Tonight there was a round of presentations from other Hacker Schoolers and goodness they were awesome. Highlights included: Allison poking around to see how the recursion limit is implemented in Python and discovering amusing details therein, Eunsong's Javascript-based molecular dynamics simulator, and Tanoy demonstrating both his live coding skills and his excellent taste in music by making a Jekyll blog and dropping it on Digital Ocean in less than the amount of time it takes to listen to one rap song.

To wind down this evening, I wanted to dust off my old Heroku account and deploy a Flask app there (I've been trying to move some things off my Linode, and this seemed like an easy one to handle), and ran into a bunch of annoyances with key management. The first key I tried to give Heroku was rejected because "that's already being used by another Heroku account," which suggests I've got yet another account on the internet I've forgotten about, oops. The second key I used authenticated fine, but I couldn't push to git—since my git is configured with a different key—so I had to edit a file in .ssh/config, but the change didn't seem to be helping, and eventually I figured out that I had both an id_rsa and an id_dsa key, and I was referencing the wrong one. Sigh, key management. Hopefully I won't forget about the existence of this Heroku account too, heh.
Alas, this post is late—I left my computer at Hacker School last night and thus couldn't post until I got back this morning. But I'm talking about what I did during Day 3 so this still counts as blogging every day, right?

Anyway! I got some real headway in the crypto challenges, which was satisfying, though, as one might expect, it turns out twiddling bits in Python is rather annoying compared to something like C. Python tries very, very hard not to let you operate on raw bits, so you end up doing a lot of awkward conversions. Like, for the task of "this hex string has been XOR'd against a single character; figure out what character that is," I would up with some code that looked like this...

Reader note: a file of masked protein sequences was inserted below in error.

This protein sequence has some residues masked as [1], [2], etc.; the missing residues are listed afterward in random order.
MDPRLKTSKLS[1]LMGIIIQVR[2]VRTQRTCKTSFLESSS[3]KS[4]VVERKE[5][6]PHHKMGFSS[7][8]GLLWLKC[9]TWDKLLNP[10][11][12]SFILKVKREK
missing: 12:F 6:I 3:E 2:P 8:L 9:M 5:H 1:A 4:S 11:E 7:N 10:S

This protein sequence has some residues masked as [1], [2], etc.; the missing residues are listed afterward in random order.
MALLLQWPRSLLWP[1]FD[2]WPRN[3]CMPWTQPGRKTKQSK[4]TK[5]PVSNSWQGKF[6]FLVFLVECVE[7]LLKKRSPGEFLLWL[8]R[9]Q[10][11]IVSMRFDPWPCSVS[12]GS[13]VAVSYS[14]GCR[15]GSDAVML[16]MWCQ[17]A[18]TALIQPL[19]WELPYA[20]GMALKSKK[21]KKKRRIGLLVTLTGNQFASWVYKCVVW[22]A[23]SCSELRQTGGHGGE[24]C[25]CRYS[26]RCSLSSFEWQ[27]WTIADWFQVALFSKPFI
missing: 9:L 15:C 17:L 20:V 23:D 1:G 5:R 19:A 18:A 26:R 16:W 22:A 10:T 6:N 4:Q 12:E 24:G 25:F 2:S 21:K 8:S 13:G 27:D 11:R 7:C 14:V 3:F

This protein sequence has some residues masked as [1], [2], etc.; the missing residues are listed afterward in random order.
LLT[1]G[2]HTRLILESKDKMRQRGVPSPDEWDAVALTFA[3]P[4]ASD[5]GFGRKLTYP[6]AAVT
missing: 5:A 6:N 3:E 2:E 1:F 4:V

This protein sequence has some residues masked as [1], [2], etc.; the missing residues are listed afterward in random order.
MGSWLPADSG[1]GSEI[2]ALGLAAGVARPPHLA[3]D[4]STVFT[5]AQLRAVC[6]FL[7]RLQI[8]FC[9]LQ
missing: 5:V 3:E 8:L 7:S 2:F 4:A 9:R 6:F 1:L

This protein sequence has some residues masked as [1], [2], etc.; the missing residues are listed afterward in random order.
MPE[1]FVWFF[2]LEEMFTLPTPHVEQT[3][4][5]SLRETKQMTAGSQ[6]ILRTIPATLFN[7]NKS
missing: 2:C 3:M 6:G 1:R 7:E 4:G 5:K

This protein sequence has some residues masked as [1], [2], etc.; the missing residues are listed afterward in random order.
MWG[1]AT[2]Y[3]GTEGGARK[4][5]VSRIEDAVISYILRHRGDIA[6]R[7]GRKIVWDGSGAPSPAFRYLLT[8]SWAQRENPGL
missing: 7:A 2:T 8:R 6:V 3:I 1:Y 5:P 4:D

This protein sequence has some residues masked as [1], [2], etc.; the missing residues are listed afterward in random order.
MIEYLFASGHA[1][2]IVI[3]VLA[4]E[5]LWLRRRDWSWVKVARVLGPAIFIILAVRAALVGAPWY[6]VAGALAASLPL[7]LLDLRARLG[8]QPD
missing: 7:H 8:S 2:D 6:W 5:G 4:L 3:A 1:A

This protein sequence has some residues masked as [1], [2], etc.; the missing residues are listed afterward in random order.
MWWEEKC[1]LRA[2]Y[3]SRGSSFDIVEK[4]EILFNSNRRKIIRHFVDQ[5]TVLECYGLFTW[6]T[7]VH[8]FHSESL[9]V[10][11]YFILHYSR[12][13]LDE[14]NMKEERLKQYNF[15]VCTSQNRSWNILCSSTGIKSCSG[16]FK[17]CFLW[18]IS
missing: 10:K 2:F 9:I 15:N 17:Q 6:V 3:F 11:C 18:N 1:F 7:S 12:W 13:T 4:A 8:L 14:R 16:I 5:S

[chr(ord(byte) ^ key) for byte in hex_str.decode("hex")]
...which is (1) decoding the hex string, (2) reading that one byte at a time, (3) XOR'ing the value of the byte against the key, and (4) converting that back to a character representation. I wound up fumbling a bit getting those conversions nested correctly... I'm hoping to think of a more "systematic" way of handling these soon, maybe like a unicode sandwich for bit-twiddling. Or I could just convert everything to bitarrays and handle the problems that way; we'll see.

I also spent the afternoon reacquainting myself with my faltering early attempt at implementing Raft in Python, which was last updated, uh, seven months ago. I hadn't realized I'd left it abandoned for so long! Definitely hoping to wrap that project up (or maybe just start over from scratch) before I leave New York...
First, a follow-up on yesterday's lulz with the eBird data: I lied a bit when I said it was a tar file that was being troublesome; the initial download was a tar file, which decompressed to a few README-ish files and a gz file, but the actual trouble came about when I tried to decompress the gz file—which contains the actual data, and was causing the trouble.

I decided to see what gzip thought the size of the file should be when uncompressed, and, uh...

dhcp-0059526637-5b-99:ebd_relAug-2014 flowerhack$ gzip -l ebd_relAug-2014.txt.gz
         compressed        uncompressed  ratio uncompressed_name
         7232458369          2856865220 -153.2% ebd_relAug-2014.txt

Apparently gzip thinks my massive text file should be smaller once it's uncompressed??? (And definitely not >60GB like it tried to do?)

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I decided I'd like to try and blog every day while I'm at Hacker School. This will make my blog updates a bit spammier than I normally like, but it also seems like a fun way for me to track my own progress and share what I'm up to with various interested parties, so!

What I'll be working on! )

What I worked on today! )